VnExpress journalists have observed the closing of a number of dog meat shops since recently. Most closures have occurred in neighborhoods that used to be known for serving the dish, including Le Trong Tan Street in Ha Dong District, Tam Trinh Street in Hoang Mai District, and Tay Ho District’s Nhat Tan Street.

The Hanoi Department of Animal Health reported in 2018 that the number of dog and cat meat shops in Hanoi had dropped from around 1,100 to around 800 after authorities' encouragement.

"The figure has probably dropped even further since then," said Nguyen Ngoc Son, vice president of the Animal Husbandry Association of Vietnam.

Nguyen Anh Hong, professor at the Academy of Journalism and Communications, points out four reasons that explain this shift. First of all, the mass media has helped people raise awareness of protecting certain species of animals.

Second, Vietnamese people have grown more determined in choosing healthy and hygienic food sources. Third, people are increasingly considering pets family members instead of products to sell or to eat. Lastly, it’s simply trendy to say no to dogs now and more and more people are jumping on the bandwagon.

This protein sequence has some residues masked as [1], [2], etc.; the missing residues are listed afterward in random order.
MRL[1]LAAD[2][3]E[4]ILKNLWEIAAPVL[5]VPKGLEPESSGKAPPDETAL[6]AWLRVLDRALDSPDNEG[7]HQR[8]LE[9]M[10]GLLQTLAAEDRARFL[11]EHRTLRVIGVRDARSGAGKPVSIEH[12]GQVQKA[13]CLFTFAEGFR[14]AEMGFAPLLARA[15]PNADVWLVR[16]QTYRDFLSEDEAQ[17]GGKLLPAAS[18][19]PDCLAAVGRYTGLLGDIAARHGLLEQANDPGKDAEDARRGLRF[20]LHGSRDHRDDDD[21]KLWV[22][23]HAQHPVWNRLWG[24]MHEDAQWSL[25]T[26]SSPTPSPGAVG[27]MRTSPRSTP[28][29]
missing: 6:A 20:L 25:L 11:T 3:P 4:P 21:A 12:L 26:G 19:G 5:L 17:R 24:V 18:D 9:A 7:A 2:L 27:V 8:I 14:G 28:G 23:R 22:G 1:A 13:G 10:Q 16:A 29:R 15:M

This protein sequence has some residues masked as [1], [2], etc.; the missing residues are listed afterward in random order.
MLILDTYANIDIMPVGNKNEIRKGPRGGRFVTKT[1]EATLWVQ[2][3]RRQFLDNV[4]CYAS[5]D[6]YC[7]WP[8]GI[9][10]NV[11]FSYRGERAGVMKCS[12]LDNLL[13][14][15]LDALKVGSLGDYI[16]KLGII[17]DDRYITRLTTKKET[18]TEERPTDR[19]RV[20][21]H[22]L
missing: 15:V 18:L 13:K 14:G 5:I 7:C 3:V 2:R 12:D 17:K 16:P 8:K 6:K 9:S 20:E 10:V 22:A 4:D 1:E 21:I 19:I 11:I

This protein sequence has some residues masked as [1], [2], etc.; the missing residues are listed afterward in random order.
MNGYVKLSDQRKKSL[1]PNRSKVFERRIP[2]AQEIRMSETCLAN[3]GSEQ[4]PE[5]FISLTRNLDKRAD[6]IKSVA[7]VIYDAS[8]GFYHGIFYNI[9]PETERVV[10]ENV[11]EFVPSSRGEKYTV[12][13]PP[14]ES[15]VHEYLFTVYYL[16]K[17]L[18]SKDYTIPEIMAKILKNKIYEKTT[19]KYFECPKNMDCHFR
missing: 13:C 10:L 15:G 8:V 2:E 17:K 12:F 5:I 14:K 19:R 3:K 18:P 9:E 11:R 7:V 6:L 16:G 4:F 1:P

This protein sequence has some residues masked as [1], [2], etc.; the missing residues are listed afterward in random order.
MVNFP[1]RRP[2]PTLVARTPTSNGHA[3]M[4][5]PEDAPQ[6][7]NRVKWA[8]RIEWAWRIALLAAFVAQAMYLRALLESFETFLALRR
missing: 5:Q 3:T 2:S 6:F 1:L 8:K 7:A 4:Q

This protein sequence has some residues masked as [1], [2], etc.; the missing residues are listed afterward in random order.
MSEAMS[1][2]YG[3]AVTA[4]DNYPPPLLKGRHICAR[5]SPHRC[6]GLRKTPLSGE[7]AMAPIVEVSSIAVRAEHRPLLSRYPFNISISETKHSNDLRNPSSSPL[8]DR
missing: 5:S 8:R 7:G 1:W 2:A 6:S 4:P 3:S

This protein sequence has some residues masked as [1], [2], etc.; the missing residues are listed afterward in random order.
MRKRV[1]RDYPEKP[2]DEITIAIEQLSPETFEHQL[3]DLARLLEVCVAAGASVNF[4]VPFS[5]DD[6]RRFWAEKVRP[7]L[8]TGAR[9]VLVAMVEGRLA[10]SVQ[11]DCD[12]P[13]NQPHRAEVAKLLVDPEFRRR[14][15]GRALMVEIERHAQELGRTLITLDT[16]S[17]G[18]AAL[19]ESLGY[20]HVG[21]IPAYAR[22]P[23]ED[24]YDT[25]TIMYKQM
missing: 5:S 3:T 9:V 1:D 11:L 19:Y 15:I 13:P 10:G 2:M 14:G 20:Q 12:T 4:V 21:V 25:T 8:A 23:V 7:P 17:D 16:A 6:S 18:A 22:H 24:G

Son added that there has also been an increase in the number of organizations advocating for the abandonment of dog and cat meat in Vietnam.

Vietnamese people have grown increasing interests in protecting dogs and cats, considering them family members. Photo illustration by VnExpress/Quynh Nguyen

Vietnamese people have grown increasingly interested in protecting dogs and cats, and many even consider them family members these days. Photo illustration by VnExpress/Quynh Nguyen

Nguyen Minh Quang, 42, runs an animal shelter in Hanoi’s Thanh Oai District where around 350 dogs and 100 cats stay after being rescued from slaughterhouses or abandoned by their owners. He said the concept of animal rights was catching on in Vietnam

"People used to say I was weird when I spent my money rescuing dogs and cats from slaughterhouses 13 years ago," he said. "But now I have a whole community with me."

His shelter now receives tens of calls a day asking for help rescuing animals.

The World Health Organization (WHO has warned that dog meat is a source of diseases like cholera and rabies, and parasites like echinococcus, which can transfer to those who consume the dish.

Son said in order to avoid getting infected with these diseases and protecting their health, people should drop the habit of eating dog meat. Local authorities should employ policies to better manage pet dogs, restrict free-range dogs, and ensure vaccinations.

"There are not any laws about banning dog and cat meat consumption in Vietnam, but we can start supervising and managing what happens at slaughterhouses more seriously," he said.

In Dat's neighborhoods where many families used to raise large amounts of dogs for their meat, now people only keep one or two dogs as pets or watchdogs .

"Eating dog meat on my own is not fun, so I gradually turned indifferent and then quit," Dat said.